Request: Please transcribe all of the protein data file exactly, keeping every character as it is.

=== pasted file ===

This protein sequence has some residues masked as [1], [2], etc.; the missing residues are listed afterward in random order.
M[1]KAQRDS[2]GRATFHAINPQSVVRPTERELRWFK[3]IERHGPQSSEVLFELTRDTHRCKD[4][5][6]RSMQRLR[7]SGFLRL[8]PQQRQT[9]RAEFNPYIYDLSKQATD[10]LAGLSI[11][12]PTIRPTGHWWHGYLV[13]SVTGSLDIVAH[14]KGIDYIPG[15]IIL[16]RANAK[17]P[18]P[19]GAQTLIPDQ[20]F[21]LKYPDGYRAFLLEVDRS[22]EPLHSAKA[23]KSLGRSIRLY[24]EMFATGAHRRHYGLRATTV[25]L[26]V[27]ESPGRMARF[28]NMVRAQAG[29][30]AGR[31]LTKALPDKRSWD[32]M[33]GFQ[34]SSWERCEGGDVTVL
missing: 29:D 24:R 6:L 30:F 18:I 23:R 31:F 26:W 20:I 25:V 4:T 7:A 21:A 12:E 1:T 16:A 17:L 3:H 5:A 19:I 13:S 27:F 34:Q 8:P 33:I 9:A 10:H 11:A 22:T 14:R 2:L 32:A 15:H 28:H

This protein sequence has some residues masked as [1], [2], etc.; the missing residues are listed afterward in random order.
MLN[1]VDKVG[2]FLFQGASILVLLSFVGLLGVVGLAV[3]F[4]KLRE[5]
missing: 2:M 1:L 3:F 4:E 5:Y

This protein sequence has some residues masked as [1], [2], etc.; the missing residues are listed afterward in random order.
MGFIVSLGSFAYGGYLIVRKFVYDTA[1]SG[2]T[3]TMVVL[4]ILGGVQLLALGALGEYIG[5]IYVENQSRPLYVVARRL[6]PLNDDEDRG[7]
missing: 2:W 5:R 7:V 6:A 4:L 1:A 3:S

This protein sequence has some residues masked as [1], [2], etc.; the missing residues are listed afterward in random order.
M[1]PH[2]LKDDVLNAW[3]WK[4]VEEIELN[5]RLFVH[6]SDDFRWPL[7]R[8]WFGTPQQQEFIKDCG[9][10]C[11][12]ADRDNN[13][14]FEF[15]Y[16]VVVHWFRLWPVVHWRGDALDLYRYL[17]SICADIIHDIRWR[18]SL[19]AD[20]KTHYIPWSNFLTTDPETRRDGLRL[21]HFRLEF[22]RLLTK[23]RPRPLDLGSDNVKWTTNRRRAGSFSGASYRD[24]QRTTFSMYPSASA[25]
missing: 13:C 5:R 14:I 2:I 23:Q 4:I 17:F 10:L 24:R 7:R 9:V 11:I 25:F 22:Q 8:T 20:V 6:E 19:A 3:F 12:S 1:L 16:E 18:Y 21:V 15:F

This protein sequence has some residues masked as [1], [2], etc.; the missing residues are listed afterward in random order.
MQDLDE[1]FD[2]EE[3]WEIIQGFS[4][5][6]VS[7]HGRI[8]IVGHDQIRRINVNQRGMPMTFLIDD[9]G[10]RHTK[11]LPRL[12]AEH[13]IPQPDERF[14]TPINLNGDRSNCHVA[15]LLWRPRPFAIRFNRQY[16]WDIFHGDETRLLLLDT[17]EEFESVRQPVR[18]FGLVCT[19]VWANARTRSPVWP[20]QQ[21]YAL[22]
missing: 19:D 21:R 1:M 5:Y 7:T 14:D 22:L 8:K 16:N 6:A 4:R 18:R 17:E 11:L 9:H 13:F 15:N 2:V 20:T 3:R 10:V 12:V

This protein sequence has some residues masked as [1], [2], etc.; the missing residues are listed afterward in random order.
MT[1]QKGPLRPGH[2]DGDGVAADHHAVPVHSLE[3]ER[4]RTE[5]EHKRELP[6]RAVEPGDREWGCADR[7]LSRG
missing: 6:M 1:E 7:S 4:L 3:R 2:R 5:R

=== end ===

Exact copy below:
This protein sequence has some residues masked as [1], [2], etc.; the missing residues are listed afterward in random order.
M[1]KAQRDS[2]GRATFHAINPQSVVRPTERELRWFK[3]IERHGPQSSEVLFELTRDTHRCKD[4][5][6]RSMQRLR[7]SGFLRL[8]PQQRQT[9]RAEFNPYIYDLSKQATD[10]LAGLSI[11][12]PTIRPTGHWWHGYLV[13]SVTGSLDIVAH[14]KGIDYIPG[15]IIL[16]RANAK[17]P[18]P[19]GAQTLIPDQ[20]F[21]LKYPDGYRAFLLEVDRS[22]EPLHSAKA[23]KSLGRSIRLY[24]EMFATGAHRRHYGLRATTV[25]L[26]V[27]ESPGRMARF[28]NMVRAQAG[29][30]AGR[31]LTKALPDKRSWD[32]M[33]GFQ[34]SSWERCEGGDVTVL
missing: 29:D 24:R 6:L 30:F 18:I 23:R 31:F 26:W 20:I 25:V 4:T 7:A 21:A 12:E 1:T 16:A 17:L 3:H 5:A 19:I 13:S 27:F 34:Q 8:P 33:I 9:A 10:H 11:A 22:T 14:R 2:L 32:A 15:H 28:H

This protein sequence has some residues masked as [1], [2], etc.; the missing residues are listed afterward in random order.
MLN[1]VDKVG[2]FLFQGASILVLLSFVGLLGVVGLAV[3]F[4]KLRE[5]
missing: 2:M 1:L 3:F 4:E 5:Y

This protein sequence has some residues masked as [1], [2], etc.; the missing residues are listed afterward in random order.
MGFIVSLGSFAYGGYLIVRKFVYDTA[1]SG[2]T[3]TMVVL[4]ILGGVQLLALGALGEYIG[5]IYVENQSRPLYVVARRL[6]PLNDDEDRG[7]
missing: 2:W 5:R 7:V 6:A 4:L 1:A 3:S

This protein sequence has some residues masked as [1], [2], etc.; the missing residues are listed afterward in random order.
M[1]PH[2]LKDDVLNAW[3]WK[4]VEEIELN[5]RLFVH[6]SDDFRWPL[7]R[8]WFGTPQQQEFIKDCG[9][10]C[11][12]ADRDNN[13][14]FEF[15]Y[16]VVVHWFRLWPVVHWRGDALDLYRYL[17]SICADIIHDIRWR[18]SL[19]AD[20]KTHYIPWSNFLTTDPETRRDGLRL[21]HFRLEF[22]RLLTK[23]RPRPLDLGSDNVKWTTNRRRAGSFSGASYRD[24]QRTTFSMYPSASA[25]
missing: 13:C 5:R 14:I 2:I 23:Q 4:I 17:F 10:L 24:R 7:R 9:V 11:I 25:F 22:Q 8:T 20:V 6:E 19:A 3:F 12:S 1:L 16:E 18:Y 21:V 15:F

This protein sequence has some residues masked as [1], [2], etc.; the missing residues are listed afterward in random order.
MQDLDE[1]FD[2]EE[3]WEIIQGFS[4][5][6]VS[7]HGRI[8]IVGHDQIRRINVNQRGMPMTFLIDD[9]G[10]RHTK[11]LPRL[12]AEH[13]IPQPDERF[14]TPINLNGDRSNCHVA[15]LLWRPRPFAIRFNRQY[16]WDIFHGDETRLLLLDT[17]EEFESVRQPVR[18]FGLVCT[19]VWANARTRSPVWP[20]QQ[21]YAL[22]
missing: 19:D 21:R 1:M 5:Y 7:T 14:D 22:L 8:K 16:N 6:A 4:R 18:R 17:E 11:L 9:H 13:F 15:N 2:V 20:T 3:R 10:V 12:V

This protein sequence has some residues masked as [1], [2], etc.; the missing residues are listed afterward in random order.
MT[1]QKGPLRPGH[2]DGDGVAADHHAVPVHSLE[3]ER[4]RTE[5]EHKRELP[6]RAVEPGDREWGCADR[7]LSRG
missing: 6:M 1:E 7:S 4:L 3:R 2:R 5:R